Do the Swiss “party”? Not in the way that, say, Americans exercise the concept, but they do know how to mark the years. Because Longines is finally getting the push it has long deserved – re-launched, in a manner of speaking – the company has marked the auspicious occasion of its 175th anniversary with a plethora of commemorative events and launches. Not least are additions to their glorious museum. Then there are two astonishing books. Oh, and three sublime watches not seen at the Basel watch event earlier this year.
Anniversaries are the marketing man’s godsend. If the companies are not too silly about it – why mark the 11th? The 28th? – they can be used to great effect. And reaching the 175th? In watch terms, that makes you one of the oldest and longest-serving … especially if it’s an unbroken production run rather than a gap of 200-plus years of wishful thinking.
Longines need bow to no-one. Indeed, it’s tough to think of any other brand with as many awards, patents, or other indicators of genuine achievement. And with its parent company, the Swatch Group, finally realizing (if not admitting outright) that it’s the most accomplished brand in their entire stable, well, it’s time to celebrate.
And what are they able to boast about? Check out this litany of achievements: Longines was one of the premier designers of chronographs during the pocket watch era, its first wristwatch dates back to 1905, and the company released its first in-house automatic in 1940. It won 10 watch Grands Prix by 1929. Longines developed both the Weems and Lindbergh watches for pilots, able to synchronise the timekeeping with radio signals to achieve navigations with pinpoint accuracy. And they’re still in the catalog.
Collectors know that Longines the 30CH of 1947 just may be the finest manual-wind chronograph movement ever. In sport, its Photogines of 1952 was the first device to measure times optically at the finish line. Longines was an associate of Ferrari’s F1 team, it timed the Olympics, and was an early developer of quartz movements including the Longines Ultra-Quartz, in 1969. Oh, there’s plenty to talk about, read about, even dream about. And Longines wants you to know it.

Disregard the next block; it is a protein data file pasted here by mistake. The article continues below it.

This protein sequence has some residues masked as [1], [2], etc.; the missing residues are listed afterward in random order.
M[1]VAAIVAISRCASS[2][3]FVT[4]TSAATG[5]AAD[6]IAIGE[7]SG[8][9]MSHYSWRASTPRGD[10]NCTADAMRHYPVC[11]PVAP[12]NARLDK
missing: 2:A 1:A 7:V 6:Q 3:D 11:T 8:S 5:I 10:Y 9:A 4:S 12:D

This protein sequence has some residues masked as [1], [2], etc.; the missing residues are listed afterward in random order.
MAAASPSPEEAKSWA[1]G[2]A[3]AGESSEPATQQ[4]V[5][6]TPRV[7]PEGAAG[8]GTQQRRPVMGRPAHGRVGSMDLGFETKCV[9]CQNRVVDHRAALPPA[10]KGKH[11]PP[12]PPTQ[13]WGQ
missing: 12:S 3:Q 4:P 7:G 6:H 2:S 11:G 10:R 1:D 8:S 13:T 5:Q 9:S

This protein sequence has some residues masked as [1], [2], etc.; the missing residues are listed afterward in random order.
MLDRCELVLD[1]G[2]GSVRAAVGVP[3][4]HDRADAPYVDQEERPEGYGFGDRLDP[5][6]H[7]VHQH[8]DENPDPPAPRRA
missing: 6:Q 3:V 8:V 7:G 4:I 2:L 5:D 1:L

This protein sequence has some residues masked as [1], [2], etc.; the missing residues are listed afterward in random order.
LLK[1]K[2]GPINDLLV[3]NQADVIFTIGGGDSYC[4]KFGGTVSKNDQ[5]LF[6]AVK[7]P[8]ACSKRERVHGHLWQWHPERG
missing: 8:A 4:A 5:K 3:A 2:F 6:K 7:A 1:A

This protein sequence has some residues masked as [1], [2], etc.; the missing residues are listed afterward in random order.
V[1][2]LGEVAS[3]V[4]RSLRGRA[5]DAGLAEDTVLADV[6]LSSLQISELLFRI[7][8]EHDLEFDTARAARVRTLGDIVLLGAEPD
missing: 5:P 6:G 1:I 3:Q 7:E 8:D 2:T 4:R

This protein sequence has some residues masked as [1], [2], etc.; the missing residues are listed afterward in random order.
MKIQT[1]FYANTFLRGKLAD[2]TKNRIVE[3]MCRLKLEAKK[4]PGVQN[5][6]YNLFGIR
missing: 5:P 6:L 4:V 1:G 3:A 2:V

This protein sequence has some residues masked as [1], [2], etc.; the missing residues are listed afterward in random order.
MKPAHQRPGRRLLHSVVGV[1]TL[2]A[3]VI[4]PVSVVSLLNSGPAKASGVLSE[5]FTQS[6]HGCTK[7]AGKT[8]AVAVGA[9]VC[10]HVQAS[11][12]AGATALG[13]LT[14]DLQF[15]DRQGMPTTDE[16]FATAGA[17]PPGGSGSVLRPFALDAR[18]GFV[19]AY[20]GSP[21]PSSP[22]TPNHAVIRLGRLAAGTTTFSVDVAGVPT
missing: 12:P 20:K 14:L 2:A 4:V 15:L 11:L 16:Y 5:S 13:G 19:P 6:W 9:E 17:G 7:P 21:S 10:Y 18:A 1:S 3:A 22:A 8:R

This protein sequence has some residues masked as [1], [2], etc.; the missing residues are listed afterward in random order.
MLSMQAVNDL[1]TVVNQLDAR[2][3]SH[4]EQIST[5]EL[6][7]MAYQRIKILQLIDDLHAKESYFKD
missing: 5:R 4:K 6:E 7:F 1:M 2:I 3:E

Unveiled this year were two new rooms for the company’s museum at Saint-Imier. Of particular interest to the new breed of watch collector is a sublime display of Longines’ output over the half-century of 1957-2007, especially revealing for the variety of fascinating pieces released even during the industry’s “dark years”: between the birth of quartz and the mechanical movement revival of the 1990s.
Hundreds of models are on display, including now highly-collectible items like the Longines Flagship (1957) and the L990 (1977) – the last automatic calibre manufactured in-house. Chronographs, dress watches, sport watches, diving, dress – ever watch “genre” is represented. In an adjacent exhibition room, around 800 books reveal all the secrets of “the 15 million watches produced by Longines before the IT revolution.” (Production has now passed 34 million.) Watch historians and researchers can exploit a well-stocked library which includes books of invoices from the 19th century. As Longines observes, “The fortunate owner of a pocket watch from 1867 will be able to trace the name of the watchmaker who checked the rate of his timepiece at that time.”
Even broader in appeal, especially for students of graphics, marketing, and advertising, is the display recounting the development in advertising by Longines, which both charts general changes in design and taste as well as the evolution of the brand. These cover the period from the end of the 19th century to the present, around 50 panels tracing the history of Longines advertising. Some are such gorgeous examples of art nouveau and art deco that you’d want these posters to adorn your walls even if watches aren’t your passion.
All of this material has led to the publishing of two phenomenal books, one unashamedly aimed at the scholar rather than the casual collector and one of interest to a wider audience. The latter, A Region in Time, written by the sociologist and historian Laurence Marti, analyses the history of watch-making in St. Imier, but it’s no dry textbook. Despite a daunting subtitle that reads “The socio-economic history of the Swiss valley of St. Imier and the surrounding area, 1700-2007,” it is a lavish and luxurious coffee-table book with the footprint of an LP sleeve, copiously illustrated and bursting with both hard facts and a truly human component.